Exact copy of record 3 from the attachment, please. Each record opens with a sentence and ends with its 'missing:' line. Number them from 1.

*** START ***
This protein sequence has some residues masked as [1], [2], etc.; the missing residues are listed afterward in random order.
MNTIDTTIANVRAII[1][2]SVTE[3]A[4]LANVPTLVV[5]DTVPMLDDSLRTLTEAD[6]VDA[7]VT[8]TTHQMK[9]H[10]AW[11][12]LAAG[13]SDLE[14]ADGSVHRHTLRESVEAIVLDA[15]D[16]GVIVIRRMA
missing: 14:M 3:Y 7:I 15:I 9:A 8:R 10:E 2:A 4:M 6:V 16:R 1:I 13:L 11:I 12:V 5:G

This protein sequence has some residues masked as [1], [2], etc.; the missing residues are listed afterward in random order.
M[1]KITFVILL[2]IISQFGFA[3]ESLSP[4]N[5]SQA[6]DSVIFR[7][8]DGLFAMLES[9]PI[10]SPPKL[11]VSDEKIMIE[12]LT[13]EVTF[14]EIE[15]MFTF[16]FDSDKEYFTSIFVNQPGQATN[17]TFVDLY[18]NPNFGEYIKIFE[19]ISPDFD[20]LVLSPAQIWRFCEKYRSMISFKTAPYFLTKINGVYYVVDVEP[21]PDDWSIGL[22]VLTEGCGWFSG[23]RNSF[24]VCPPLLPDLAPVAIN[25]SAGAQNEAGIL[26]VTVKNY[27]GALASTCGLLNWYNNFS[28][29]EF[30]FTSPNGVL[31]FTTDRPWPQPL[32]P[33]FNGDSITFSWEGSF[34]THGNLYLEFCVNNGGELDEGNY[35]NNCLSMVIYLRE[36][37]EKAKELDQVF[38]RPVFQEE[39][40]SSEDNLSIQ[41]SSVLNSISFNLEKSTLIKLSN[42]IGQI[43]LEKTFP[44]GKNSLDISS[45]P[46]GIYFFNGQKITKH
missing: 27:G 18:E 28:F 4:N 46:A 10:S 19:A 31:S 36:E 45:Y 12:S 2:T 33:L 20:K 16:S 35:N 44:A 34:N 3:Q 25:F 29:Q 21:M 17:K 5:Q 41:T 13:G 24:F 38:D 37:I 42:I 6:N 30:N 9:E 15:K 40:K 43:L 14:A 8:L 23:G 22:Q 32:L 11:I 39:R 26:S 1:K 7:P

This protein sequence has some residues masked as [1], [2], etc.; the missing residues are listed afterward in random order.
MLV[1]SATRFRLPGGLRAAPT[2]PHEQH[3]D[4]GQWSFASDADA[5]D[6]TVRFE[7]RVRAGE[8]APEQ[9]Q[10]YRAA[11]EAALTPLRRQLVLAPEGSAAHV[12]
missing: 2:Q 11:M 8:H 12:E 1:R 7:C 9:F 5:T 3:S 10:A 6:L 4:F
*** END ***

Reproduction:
This protein sequence has some residues masked as [1], [2], etc.; the missing residues are listed afterward in random order.
MLV[1]SATRFRLPGGLRAAPT[2]PHEQH[3]D[4]GQWSFASDADA[5]D[6]TVRFE[7]RVRAGE[8]APEQ[9]Q[10]YRAA[11]EAALTPLRRQLVLAPEGSAAHV[12]
missing: 2:Q 11:M 8:H 12:E 1:R 7:C 9:F 5:T 3:S 10:A 6:L 4:F